gu3wmifkWatching these events unfold is an audience. A literal one who through binoculars observe the movie the same way we do, except stranded in the desert and watching it in real time. They complain and speculate about the events unfolding over the course of a couple days, but ultimately succumb to the poisoned food planted by the “filmmakers” so that they can end the movie and go home. Unfortunately one wheelchair bound man remains, stubbornly refusing to stop watching, which puts a kink in the the omniscient sheriff’s plans and eventually leads to the meta-narrative completely taking over and becoming the narrative.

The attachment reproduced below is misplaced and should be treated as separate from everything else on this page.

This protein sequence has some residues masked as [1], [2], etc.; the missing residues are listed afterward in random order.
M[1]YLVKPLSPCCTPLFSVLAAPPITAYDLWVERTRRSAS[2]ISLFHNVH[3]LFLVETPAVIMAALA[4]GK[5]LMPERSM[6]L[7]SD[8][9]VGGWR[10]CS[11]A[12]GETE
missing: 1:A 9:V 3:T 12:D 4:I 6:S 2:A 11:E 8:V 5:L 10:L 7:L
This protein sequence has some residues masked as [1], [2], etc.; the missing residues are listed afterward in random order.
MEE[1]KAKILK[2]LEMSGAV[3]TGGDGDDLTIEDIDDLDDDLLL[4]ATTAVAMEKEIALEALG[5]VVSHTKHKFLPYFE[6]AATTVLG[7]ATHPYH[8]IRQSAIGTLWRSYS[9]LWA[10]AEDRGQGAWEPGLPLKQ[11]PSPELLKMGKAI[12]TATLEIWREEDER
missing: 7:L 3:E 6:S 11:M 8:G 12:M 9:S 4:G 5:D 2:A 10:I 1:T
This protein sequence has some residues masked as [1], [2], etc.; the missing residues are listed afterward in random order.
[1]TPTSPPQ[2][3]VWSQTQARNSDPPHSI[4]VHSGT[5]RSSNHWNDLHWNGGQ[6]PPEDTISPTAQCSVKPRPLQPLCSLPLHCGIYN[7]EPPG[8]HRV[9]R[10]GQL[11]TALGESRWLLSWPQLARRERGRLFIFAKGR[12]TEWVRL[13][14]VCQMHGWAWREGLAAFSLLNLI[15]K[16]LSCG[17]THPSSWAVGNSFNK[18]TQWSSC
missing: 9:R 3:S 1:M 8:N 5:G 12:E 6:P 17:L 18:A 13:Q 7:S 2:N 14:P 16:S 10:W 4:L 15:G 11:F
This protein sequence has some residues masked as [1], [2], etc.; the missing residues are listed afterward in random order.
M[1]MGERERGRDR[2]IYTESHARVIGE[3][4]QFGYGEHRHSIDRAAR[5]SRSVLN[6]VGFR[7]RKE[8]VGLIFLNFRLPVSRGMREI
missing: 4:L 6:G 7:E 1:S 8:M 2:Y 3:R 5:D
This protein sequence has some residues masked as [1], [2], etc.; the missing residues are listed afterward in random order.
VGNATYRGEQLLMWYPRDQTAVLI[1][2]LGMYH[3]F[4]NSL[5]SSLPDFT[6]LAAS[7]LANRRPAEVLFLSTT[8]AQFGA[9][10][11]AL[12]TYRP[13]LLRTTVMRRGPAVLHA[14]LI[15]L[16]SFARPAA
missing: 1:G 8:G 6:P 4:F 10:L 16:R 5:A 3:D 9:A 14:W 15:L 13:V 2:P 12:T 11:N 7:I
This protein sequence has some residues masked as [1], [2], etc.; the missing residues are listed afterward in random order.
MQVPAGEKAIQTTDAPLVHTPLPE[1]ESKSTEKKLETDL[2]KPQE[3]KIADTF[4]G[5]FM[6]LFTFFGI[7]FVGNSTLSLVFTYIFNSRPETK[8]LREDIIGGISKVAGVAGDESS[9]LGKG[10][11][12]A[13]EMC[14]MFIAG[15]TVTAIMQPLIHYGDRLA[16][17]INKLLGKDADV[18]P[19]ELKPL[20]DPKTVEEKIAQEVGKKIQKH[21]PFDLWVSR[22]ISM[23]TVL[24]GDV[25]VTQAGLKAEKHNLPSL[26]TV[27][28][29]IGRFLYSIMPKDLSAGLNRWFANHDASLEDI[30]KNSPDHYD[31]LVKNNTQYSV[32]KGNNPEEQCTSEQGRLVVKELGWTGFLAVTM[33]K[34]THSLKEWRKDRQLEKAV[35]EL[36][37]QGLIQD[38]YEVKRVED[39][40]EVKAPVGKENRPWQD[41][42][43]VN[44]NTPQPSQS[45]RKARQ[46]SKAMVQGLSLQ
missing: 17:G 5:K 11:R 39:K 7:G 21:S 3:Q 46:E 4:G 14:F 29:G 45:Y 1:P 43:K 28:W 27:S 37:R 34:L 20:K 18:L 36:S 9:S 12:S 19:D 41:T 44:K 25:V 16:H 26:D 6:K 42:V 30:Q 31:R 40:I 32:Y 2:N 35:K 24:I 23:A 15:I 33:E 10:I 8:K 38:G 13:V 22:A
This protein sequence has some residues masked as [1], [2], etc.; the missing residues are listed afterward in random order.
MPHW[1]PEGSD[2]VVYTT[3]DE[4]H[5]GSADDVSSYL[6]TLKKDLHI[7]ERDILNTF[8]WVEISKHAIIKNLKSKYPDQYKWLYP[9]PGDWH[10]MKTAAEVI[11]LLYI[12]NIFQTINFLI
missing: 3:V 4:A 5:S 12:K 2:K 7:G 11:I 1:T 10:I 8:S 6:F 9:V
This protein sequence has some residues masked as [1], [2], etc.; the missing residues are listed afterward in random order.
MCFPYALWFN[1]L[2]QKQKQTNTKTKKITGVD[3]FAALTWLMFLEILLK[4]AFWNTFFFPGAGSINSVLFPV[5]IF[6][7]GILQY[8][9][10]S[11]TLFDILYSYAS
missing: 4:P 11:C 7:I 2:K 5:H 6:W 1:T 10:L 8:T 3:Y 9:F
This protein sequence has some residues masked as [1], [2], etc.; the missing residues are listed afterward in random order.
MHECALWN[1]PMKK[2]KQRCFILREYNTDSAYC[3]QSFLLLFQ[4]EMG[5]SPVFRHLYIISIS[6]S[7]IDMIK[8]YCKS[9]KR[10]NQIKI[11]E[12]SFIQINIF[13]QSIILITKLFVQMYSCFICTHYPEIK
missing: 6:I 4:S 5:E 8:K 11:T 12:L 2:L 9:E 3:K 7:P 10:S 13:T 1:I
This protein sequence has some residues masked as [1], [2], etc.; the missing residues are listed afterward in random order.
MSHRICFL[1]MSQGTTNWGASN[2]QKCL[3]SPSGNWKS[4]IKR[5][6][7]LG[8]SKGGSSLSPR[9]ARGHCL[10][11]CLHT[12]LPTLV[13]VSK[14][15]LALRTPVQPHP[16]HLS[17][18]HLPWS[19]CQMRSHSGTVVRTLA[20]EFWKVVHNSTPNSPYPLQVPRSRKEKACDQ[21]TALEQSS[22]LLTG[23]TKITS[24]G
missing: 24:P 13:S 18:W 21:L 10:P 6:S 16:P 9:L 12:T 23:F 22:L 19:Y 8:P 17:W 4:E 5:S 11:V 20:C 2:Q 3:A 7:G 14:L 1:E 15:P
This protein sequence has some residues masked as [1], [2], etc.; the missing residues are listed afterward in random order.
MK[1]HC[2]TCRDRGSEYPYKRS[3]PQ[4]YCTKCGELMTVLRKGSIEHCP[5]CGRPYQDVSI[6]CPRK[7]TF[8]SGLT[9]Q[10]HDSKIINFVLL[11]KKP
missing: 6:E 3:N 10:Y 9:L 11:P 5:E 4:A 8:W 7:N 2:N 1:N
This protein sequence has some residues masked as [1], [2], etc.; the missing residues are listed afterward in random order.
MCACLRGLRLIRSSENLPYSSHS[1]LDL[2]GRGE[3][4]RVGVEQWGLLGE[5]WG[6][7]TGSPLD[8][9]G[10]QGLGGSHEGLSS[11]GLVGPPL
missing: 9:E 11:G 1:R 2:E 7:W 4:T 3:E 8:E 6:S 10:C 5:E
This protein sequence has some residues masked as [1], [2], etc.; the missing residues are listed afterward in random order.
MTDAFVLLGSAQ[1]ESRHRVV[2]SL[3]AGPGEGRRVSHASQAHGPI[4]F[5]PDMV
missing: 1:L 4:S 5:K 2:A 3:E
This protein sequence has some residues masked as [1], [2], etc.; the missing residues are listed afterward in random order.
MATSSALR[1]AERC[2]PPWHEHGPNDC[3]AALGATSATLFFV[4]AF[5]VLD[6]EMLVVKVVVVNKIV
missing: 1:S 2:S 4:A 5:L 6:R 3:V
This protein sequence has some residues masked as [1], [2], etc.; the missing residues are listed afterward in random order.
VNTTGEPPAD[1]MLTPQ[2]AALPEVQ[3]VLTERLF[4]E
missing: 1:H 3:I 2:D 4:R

Screen Shot 2014-06-29 at 1.52.29 PMThe sheriff’s opening monologue introduces the concept of “no reason” through several examples: why is the alien brown in “ET”; why do the characters fall in love in “Love Story”; and why do we never see the characters go to the bathroom in “The Texas Chainsaw Massacre”? The answer to these and questions like “Why can’t we see the air?” and “Why do only some people like sausages?” is NO REASON. While theoretically I should like this, the movie concentrates on too wide a variety of “no reason” examples xto really make clear what it’s talking about. Is it talking about poor writing? Is it talking about unexplained production decisions? Is it talking about the things the writers leave out because they aren’t relevant? Either way, the movie uses this as a launching point to turn “Rubber” into an absurdist film, which by all rights a sentient tire movie should be. The only problem is the film isn’t absurd enough. The plot makes sense, very rarely do things actually happen randomly, and once the world is established nothing abnormal happens that defies the rules. It’s actually an astonishingly straightforward movie, which is quite a shame.